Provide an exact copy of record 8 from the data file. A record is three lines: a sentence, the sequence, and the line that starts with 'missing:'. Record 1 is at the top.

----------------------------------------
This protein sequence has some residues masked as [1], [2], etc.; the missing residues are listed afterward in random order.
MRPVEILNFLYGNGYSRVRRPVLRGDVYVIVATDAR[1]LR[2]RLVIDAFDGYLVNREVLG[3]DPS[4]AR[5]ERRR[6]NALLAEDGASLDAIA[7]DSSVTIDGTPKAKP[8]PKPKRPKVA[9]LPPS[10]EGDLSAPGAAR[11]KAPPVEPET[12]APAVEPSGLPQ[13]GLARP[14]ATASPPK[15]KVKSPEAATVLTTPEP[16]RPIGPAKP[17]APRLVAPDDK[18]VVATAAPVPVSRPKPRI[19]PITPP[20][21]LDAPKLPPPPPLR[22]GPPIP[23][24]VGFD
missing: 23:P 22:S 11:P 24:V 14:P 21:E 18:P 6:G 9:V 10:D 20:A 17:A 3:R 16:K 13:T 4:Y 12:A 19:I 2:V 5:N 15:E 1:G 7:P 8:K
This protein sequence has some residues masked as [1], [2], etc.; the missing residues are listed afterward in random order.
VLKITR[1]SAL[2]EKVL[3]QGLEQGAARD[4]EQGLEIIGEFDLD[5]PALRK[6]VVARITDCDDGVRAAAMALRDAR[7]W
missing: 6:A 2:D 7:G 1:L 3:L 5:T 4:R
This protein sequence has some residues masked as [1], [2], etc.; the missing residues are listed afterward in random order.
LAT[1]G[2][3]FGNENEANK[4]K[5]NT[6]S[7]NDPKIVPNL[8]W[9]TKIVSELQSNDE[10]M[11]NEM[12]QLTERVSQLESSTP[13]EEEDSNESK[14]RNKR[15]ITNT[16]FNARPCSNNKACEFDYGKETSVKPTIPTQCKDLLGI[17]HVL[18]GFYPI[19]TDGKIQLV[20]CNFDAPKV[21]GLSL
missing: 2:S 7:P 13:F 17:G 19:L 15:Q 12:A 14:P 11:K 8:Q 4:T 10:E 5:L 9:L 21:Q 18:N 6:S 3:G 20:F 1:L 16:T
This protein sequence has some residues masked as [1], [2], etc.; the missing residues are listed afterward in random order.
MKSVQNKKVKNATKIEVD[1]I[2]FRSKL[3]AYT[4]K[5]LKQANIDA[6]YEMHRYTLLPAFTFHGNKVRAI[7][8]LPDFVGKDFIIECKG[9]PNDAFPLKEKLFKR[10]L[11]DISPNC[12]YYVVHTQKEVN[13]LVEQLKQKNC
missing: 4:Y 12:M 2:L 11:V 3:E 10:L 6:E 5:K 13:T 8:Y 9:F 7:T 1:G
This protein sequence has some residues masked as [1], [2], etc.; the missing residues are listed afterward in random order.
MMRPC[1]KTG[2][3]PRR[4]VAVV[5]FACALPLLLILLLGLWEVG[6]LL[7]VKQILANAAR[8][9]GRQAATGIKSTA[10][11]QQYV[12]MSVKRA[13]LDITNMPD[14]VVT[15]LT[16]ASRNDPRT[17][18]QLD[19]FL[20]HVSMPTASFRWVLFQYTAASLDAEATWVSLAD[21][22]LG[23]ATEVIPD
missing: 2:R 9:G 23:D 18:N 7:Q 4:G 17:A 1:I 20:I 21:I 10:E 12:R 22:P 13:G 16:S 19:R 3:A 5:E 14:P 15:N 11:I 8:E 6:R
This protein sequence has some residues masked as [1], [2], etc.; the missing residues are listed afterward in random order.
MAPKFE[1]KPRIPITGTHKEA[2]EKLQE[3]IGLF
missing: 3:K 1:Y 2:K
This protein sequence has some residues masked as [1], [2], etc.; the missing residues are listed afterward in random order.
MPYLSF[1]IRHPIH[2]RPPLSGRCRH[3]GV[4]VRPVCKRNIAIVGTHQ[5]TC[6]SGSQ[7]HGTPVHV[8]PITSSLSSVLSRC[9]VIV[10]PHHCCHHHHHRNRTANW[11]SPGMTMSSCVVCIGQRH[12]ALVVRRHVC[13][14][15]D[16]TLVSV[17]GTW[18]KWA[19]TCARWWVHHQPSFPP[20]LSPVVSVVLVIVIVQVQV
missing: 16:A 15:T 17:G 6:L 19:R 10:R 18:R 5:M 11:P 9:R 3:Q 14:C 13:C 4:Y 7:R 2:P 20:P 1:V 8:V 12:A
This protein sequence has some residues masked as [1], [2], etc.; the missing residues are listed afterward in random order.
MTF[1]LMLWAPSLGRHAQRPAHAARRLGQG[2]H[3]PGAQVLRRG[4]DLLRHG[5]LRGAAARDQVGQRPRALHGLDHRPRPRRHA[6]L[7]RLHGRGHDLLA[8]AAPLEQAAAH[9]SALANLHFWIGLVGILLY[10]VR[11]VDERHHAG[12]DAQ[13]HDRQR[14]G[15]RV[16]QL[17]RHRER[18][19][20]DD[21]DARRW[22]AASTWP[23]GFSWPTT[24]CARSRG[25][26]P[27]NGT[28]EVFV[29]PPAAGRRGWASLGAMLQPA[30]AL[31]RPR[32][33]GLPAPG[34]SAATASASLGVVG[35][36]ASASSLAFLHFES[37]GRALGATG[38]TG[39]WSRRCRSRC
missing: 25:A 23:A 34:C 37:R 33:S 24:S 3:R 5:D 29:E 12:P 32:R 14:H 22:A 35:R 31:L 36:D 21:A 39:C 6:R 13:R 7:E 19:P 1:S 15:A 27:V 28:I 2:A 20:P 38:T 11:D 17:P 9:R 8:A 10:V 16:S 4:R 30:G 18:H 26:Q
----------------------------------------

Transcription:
This protein sequence has some residues masked as [1], [2], etc.; the missing residues are listed afterward in random order.
MTF[1]LMLWAPSLGRHAQRPAHAARRLGQG[2]H[3]PGAQVLRRG[4]DLLRHG[5]LRGAAARDQVGQRPRALHGLDHRPRPRRHA[6]L[7]RLHGRGHDLLA[8]AAPLEQAAAH[9]SALANLHFWIGLVGILLY[10]VR[11]VDERHHAG[12]DAQ[13]HDRQR[14]G[15]RV[16]QL[17]RHRER[18][19][20]DD[21]DARRW[22]AASTWP[23]GFSWPTT[24]CARSRG[25][26]P[27]NGT[28]EVFV[29]PPAAGRRGWASLGAMLQPA[30]AL[31]RPR[32][33]GLPAPG[34]SAATASASLGVVG[35][36]ASASSLAFLHFES[37]GRALGATG[38]TG[39]WSRRCRSRC
missing: 25:A 23:A 34:C 37:R 33:S 24:S 3:R 5:D 29:E 12:P 32:R 14:H 22:A 35:R 31:L 36:D 21:A 39:C 6:R 13:R 7:E 19:P 1:S 15:A 27:V 28:I 2:A 20:P 38:T 11:D 17:P 9:R 8:A 10:V 16:S 4:R 30:G 18:H 26:Q